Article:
Still, this says nothing about the other 80% or so of the travellers in NYC -- the walkers, transit riders, and bikers. If we don't start looking beyond the end of our nose, we'll constantly struggle to come up with some different way of defining good performance, and we'll consistently stay pretty much the same. Sure, there will be incremental change along the way - a spot victory here and there, like a sidewalk widened or a bump-out added or a bike lane painted, but how much longer can that level of struggle be sustained? Isn't it time we just come together and really understand: what do we want our city's streets to look like?

This can be done. Think of Copenhagen, which went through a multiple decade process, starting in the early 1960s. Or London, which recently went through its own street (and public space) renaissance. Instead of prematurely offering another transportation solution (congestion pricing, value pricing, bridge tolls, etc.) how about we offer a transportation vision, and consider transportation our bikers, bus- and train-riders, and pedestrians -- as well as our drivers.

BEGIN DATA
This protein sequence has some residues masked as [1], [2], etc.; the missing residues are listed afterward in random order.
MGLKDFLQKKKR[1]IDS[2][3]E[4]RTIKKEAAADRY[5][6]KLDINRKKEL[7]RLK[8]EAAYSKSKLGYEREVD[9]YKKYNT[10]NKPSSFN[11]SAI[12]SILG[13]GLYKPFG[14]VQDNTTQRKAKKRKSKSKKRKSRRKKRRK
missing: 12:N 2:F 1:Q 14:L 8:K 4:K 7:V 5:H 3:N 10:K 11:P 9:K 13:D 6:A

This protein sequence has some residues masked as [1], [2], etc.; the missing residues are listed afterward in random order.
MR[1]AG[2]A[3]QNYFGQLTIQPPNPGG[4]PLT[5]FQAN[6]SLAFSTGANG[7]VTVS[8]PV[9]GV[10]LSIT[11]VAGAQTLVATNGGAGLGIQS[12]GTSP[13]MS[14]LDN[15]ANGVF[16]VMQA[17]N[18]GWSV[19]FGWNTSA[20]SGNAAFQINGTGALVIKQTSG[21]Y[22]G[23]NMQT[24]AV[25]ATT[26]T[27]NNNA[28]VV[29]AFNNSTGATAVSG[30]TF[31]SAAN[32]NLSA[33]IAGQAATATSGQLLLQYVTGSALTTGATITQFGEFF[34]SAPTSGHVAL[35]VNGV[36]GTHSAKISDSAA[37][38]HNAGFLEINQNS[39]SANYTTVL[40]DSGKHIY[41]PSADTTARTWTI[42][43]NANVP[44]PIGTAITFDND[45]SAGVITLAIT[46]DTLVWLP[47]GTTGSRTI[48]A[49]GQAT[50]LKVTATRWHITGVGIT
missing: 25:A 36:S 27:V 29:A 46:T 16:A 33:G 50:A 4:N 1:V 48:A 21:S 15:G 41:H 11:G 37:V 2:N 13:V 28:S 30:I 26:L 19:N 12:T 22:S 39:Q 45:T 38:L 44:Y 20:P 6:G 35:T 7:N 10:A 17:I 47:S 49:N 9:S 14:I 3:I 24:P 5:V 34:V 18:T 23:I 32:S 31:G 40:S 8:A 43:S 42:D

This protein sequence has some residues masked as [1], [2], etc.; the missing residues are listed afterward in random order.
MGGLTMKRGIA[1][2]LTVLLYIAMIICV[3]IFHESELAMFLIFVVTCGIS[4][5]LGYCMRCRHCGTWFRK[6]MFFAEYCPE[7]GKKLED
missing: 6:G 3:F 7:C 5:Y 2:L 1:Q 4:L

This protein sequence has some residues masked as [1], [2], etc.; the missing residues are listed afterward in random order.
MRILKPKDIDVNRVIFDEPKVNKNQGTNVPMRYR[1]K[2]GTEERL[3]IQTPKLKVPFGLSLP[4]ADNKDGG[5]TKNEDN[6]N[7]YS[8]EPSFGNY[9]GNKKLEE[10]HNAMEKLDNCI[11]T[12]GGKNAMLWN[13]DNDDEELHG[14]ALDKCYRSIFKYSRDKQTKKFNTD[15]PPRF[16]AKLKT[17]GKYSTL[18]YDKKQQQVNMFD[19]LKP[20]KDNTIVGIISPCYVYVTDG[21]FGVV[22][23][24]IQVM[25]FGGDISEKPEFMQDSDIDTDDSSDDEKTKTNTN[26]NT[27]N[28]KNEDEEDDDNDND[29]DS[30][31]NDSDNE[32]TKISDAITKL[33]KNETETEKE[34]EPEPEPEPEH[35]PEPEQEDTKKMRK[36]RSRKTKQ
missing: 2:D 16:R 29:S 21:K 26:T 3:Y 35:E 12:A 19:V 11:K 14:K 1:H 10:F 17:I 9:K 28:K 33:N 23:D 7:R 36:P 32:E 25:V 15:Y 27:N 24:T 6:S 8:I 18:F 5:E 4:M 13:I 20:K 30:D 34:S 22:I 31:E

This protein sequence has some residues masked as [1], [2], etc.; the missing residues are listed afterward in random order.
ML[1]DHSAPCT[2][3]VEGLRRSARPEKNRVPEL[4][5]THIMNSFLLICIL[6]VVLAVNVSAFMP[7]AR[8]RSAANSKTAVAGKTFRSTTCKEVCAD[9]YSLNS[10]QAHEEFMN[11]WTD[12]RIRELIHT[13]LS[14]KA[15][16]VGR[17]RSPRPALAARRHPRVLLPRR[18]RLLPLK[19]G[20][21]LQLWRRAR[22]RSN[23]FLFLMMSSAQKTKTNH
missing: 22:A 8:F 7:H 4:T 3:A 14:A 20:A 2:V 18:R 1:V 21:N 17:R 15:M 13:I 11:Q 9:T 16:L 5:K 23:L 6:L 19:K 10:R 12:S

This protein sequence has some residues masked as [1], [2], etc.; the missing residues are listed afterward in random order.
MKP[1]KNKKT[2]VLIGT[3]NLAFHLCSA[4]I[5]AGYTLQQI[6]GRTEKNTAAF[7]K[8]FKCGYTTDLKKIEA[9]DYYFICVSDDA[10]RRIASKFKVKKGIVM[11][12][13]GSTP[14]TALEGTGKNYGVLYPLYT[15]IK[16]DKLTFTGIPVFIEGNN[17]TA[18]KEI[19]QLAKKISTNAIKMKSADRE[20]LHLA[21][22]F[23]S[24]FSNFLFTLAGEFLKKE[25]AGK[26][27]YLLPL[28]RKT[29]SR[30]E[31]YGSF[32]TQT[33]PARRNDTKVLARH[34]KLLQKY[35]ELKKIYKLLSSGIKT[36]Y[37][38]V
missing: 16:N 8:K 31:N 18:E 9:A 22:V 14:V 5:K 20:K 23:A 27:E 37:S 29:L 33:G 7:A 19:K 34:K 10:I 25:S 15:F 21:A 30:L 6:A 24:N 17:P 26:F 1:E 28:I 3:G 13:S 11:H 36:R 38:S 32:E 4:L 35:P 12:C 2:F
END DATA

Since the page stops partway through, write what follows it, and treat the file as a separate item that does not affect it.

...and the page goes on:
This takes some change at all levels. Advocacy/grassroots groups need to continue to be as strong as they are, but also offer alternative ways of looking at transportation and think beyond the traditional transportation street paradigm. Planning and transportation professionals should think beyond performance metrics as laid down by the Green Book, and think about the community goals they can contribute to -- with streets as the main tool. And leadership should think beyond the narrow band of political agendas and create a broad vision for their communities, districts, cities, and yes, regions.


Country Boys

Cody Perkins (top) and Chris Johnson from Country Boys

In addition to the discussion brewing on Gehry and the Atlantic Yards project, I've been obsessed all week with the latest Frontline special, Country Boys. You can watch the entire program from the web site, if you missed it.